American farmers are looking to retain most of the support structures they already enjoy as a new Farm Bill for 2008 to 2013 takes shape.

A proposal issued this week by the American Farm Bureau Federation – the USA’s leading farm lobby – demands that the basic structure of the existing 2002 Farm Bill should not be altered.

That means that the full array of commodity supports – including countercyclical payments and loan deficiency payments – would continue to provide basic income support when market prices fall.

The AFBF’s draft Farm Bill also seeks “to be fiscally responsible, to benefit all sectors of agriculture and to respect US trade obligations”.

“America’s food supply is secure thanks to our productive farmers and the support they receive from the Farm Bill to even out the ups and downs inherent in agriculture,” said AFBF president Bob Stallman.

“The Farm Bureau proposal would continue that support in a balanced way, within the budget constraints we face and consistent with our international trade commitments.”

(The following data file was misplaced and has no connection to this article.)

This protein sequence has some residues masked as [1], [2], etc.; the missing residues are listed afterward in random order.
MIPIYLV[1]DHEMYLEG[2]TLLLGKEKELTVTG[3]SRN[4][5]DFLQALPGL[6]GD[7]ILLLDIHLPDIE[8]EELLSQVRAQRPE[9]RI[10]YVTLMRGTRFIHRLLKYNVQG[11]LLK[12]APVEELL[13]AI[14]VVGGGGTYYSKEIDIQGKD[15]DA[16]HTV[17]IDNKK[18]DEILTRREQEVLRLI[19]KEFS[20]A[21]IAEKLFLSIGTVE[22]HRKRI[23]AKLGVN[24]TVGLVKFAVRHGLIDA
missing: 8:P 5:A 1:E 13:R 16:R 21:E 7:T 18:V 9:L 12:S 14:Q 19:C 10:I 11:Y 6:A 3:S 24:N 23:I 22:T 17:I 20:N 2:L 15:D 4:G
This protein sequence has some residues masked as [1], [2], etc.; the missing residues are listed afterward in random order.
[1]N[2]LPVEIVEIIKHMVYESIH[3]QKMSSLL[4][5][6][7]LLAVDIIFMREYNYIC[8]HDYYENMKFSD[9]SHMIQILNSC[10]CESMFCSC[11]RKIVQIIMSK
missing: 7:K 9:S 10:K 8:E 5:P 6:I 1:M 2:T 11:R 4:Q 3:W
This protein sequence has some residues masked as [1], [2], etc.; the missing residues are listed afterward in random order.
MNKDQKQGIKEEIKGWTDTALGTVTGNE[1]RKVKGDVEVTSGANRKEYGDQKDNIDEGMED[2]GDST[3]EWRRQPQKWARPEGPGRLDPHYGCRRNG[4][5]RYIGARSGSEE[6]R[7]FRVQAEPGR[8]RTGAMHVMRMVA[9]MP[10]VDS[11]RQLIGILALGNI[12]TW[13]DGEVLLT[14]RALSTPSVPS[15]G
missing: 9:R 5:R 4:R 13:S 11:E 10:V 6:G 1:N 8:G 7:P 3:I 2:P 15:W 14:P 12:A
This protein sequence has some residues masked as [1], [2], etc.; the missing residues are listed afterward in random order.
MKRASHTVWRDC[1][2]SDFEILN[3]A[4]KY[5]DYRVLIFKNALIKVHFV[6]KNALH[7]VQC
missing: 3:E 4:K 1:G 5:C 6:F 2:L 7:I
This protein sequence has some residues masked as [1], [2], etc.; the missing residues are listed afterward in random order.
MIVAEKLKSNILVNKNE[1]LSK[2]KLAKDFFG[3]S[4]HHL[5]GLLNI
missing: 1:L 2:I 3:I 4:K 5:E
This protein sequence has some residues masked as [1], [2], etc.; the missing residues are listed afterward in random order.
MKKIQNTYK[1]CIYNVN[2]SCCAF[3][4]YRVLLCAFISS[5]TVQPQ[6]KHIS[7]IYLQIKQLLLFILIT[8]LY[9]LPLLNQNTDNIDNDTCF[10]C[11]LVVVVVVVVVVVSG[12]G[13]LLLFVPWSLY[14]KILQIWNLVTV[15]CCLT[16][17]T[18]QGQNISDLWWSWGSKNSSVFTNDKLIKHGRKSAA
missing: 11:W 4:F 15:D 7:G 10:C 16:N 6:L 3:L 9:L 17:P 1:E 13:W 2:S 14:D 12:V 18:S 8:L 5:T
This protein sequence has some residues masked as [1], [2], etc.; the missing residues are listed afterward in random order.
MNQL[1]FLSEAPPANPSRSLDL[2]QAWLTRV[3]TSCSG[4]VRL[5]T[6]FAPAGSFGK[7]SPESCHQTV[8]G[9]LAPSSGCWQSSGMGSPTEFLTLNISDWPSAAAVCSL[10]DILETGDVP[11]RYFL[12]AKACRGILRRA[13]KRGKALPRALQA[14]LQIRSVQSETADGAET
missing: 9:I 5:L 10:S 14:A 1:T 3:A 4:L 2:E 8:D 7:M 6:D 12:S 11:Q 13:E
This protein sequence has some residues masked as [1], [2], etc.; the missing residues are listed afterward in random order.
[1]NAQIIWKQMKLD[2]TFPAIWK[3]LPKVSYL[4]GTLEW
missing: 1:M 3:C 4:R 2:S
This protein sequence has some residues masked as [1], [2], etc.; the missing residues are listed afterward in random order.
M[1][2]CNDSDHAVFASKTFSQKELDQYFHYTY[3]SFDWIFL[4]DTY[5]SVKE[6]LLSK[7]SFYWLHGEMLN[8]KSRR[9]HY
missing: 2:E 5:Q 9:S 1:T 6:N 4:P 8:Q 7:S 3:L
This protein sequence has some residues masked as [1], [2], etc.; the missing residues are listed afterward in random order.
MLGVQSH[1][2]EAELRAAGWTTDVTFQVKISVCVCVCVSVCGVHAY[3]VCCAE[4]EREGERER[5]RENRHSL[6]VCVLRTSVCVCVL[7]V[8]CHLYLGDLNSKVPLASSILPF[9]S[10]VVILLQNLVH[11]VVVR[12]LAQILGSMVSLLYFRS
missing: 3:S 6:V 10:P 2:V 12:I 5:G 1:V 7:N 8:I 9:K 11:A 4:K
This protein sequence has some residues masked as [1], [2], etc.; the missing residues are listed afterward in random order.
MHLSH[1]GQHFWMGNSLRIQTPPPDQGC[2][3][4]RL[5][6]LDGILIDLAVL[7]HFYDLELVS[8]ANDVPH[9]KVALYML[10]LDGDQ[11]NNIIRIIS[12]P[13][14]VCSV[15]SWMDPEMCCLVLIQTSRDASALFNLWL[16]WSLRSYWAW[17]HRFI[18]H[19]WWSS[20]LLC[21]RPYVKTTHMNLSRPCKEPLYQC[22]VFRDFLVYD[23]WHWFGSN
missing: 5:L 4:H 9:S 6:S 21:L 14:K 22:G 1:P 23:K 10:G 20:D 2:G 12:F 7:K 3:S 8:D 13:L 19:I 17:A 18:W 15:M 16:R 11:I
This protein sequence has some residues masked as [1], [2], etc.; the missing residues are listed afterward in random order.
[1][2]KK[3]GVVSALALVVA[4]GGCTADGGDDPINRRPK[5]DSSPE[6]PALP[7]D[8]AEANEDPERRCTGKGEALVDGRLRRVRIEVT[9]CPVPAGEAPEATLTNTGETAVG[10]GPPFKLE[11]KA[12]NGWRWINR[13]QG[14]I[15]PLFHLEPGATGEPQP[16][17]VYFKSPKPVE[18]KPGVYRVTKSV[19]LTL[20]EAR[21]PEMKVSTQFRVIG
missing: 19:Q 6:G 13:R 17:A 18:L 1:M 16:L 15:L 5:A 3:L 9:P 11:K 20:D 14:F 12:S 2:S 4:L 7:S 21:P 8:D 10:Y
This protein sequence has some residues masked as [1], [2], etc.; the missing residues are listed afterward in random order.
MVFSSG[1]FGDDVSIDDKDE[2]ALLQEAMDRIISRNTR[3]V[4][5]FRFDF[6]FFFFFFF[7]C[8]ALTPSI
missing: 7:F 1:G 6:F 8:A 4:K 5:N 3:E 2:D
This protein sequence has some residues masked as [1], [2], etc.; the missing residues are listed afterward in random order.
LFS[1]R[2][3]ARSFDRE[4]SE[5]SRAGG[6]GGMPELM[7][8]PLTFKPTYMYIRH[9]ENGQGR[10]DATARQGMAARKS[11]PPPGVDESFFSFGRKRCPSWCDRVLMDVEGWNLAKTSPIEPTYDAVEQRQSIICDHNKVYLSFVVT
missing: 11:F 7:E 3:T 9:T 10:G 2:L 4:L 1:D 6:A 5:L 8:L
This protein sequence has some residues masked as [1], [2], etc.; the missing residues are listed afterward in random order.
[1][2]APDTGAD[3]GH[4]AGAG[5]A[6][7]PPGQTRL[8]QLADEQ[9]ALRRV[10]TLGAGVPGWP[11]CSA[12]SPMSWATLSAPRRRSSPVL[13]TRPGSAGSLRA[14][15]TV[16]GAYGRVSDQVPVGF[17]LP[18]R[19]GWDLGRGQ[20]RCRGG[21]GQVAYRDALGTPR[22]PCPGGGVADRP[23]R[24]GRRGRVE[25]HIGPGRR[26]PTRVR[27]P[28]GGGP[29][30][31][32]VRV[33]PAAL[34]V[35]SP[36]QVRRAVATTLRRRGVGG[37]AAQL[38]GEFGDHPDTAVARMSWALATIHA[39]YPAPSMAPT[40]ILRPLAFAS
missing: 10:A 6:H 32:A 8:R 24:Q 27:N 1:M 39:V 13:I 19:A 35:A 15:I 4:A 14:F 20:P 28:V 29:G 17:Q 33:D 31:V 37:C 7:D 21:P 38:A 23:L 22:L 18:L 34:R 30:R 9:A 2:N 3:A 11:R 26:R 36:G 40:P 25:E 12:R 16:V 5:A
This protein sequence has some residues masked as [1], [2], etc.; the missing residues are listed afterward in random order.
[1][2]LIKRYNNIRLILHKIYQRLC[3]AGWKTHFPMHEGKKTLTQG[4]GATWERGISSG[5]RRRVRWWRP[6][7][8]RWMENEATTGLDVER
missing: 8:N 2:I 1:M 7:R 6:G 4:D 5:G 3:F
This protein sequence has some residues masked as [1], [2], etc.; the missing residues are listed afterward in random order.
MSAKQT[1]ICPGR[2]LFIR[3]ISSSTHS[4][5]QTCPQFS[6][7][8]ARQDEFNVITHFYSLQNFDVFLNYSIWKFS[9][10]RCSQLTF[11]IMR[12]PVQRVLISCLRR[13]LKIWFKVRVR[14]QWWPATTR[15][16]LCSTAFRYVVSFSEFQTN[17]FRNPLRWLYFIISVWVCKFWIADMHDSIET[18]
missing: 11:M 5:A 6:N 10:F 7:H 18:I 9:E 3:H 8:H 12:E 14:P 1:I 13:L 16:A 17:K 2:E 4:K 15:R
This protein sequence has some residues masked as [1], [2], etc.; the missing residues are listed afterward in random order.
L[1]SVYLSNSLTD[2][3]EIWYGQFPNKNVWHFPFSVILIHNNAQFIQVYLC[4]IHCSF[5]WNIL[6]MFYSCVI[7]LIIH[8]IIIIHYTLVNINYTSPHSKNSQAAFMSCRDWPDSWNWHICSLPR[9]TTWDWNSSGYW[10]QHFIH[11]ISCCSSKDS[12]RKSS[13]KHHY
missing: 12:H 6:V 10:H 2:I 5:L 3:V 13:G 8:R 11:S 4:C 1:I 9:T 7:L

The AFBF also wants to bolster emergency aid in response to weather disasters, by establishing a county-based Standing Catastrophic Assistance programme.

And it wants to change the basis of some of the conservation programmes, with more emphasis on improving “working lands” rather than taking land out of production.

It opposes any move to introduce means testing and payment limitations into the farm support programmes.

The proposals were tabled to try and influence the agriculture committees in the Senate and the House of Representatives, which are both involved in drawing up draft Farm Bills that will form the basis of actual legislation.

These are expected in May, though it will not be until the autumn at the earliest that both bodies will agree a new Farm Bill and send it to President Bush for approval.

* For more on US farm policy see our special Global Assignment in this week’s FARMERS WEEKLY, out on Friday (27 April)